It is not the first time I have broken an unjust law. It will also not be the last. This is not a boast. Neither is it a threat. It is only a statement of determination, in my own imperfect way, to do what I can to bring about a more open, more democratic political process in my country. - Chee Soon Juan

To find out more of the Singapore Democratic PartyÕs new book First World For Whom? go to http://www.singaporedemocrats.org


In the new budget, a Member of Parliament's allowance will be taxed from 2003. Previously, an MP's allowance was tax free. Your "servants" earn $10,800 a month in MP allowance. But the tax on the rich has just been cut.

"It is good for businesses and individuals; also helps the needy."
- The nation-builder press, May 5 2002. This yearÕs budget reduces taxes on the rich and raises the GST to 5% affecting all Singaporeans. The GST will tax the people approximately $1.32 billion each year.

"The Budget is a blueprint of a country's values."
- The Mirror of Opinion, May 16 2002

The nation-builder press, Mar 13 2002.

The nation-builder press, Mar 15 2002.


"Sixty or so Malaysians were arrested under the Internal Security Act (ISA) because they were alleged to have been involved in the Sept 11 New York World Trade Centre disaster. They had links with international Islamic terrorists, in particular the Bin Ladin chapter, according to the Malaysian Government.

"But then, when the Western media said that Malaysia is a hotbed of Islamic extremism and was the 'host' to the Sept 11 event, the Malaysian government threatened to take the publication to court while profusely denying the allegation.

"Then the FBI director visited Malaysia and gave the country a clean bill of health - which Malaysia gleefully publicised to ensure that no such allegations against the country are ever made again. But the 60 'Islamic extremists with Al-Qaeda links' still sit in jail - detained without trial for their 'crimes'."
- FreeAnwar.com, May 6 2002.


"And when all else fails: beat the dead horse of terrorism in Indonesia. Indonesia is now a country of laws. We do not make arbitrary arrests of our citizens, precisely because this was the policy of the New Order (Suharto), when thousands were arrested, tortured and incarcerated without judicial proceedings of any sort. We do not make arrests without a preponderance of evidence; exactly the same as in other democracies in the world."
- Mahendra Siregar, expert staff of the minister co-ordinator for economic affairs, Indonesia. This letter was printed in The Economist, May 11 2002.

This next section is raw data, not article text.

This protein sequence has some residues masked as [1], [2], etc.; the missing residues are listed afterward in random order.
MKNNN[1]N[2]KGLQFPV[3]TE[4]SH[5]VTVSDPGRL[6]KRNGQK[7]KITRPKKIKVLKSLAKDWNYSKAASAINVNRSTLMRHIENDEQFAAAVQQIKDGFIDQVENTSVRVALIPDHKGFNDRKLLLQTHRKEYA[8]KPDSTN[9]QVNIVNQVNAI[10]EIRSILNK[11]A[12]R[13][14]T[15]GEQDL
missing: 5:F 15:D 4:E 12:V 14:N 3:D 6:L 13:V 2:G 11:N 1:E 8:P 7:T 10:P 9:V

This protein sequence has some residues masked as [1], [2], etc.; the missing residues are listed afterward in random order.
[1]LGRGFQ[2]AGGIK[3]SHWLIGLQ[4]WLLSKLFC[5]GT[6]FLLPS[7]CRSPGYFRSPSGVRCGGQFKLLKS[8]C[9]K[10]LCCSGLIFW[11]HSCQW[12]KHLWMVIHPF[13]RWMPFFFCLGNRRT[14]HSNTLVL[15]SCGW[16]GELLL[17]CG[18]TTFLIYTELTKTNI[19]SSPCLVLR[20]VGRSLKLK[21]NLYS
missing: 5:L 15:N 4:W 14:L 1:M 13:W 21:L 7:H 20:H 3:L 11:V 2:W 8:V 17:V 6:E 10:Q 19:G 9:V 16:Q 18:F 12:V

"What was originally supposed to be a war against terrorist groups with global reach - ostensibly Al-Qaeda - has now become a global war... even against groups that do not threaten or attack the United States."
- Charles Pena, US defense analyst, Cato Institute, 2002.

"Are they in $ingapore? We don't think so because we are quite careful."
- General Lee Hsien Loong in the nation-builder press, Sept 23 2001 (above). He was responding to western media reports that Osama bin Laden's group was laundering money through $ingapore.


Thirteen Singaporeans were arrested under the ISA between Dec 9 and Dec 24 2001. They have been jailed without trial and there has been no news about them for 158 days.


Burma's democratic leader Aung San Suu Kyi was freed on May 6 2002, after 19 months under house arrest. Her freedom came about because Burma's pariah status had finally brought the country's economy to its knees. It was boycotted by many countries and companies. $ingapore is Burma's biggest investor with the amount reported between US$770 million to US$1.5 billion in 65 projects in property development, manufacturing, food and beverages (AP report Mar 25 1998).r

The nation-builder press, Feb 12 2002.

The last big visit to Burma was made by three $ingapore ministers in Feb 1999. Lee Yock Suan, Mah Bow Tan and Lim Hng Kiang went to Burma to promote economic cooperation between the two countries. On Feb 12 2002, the nation-builder press reported "Myanmar sliding into economic catastrophe" and said the country's current reserves are "no more than US$240 million". It did not mention what happened to $ingapore's billion dollar investments.

As for Suu Kyi's views on $ingapore, this is what she told Burma Project co-director Alan Clements in the 1997 book, The Voice Of Hope.

Alan Clements: Let's be specific. How do you feel about $ingapore's massive infusion of economic dollars (Clements put the figure at US$770 million) into SLORC-controlled Burma? We all know that a vast percentage of these millions of dollars goes right into the bank accounts of the generals and their most favoured friends.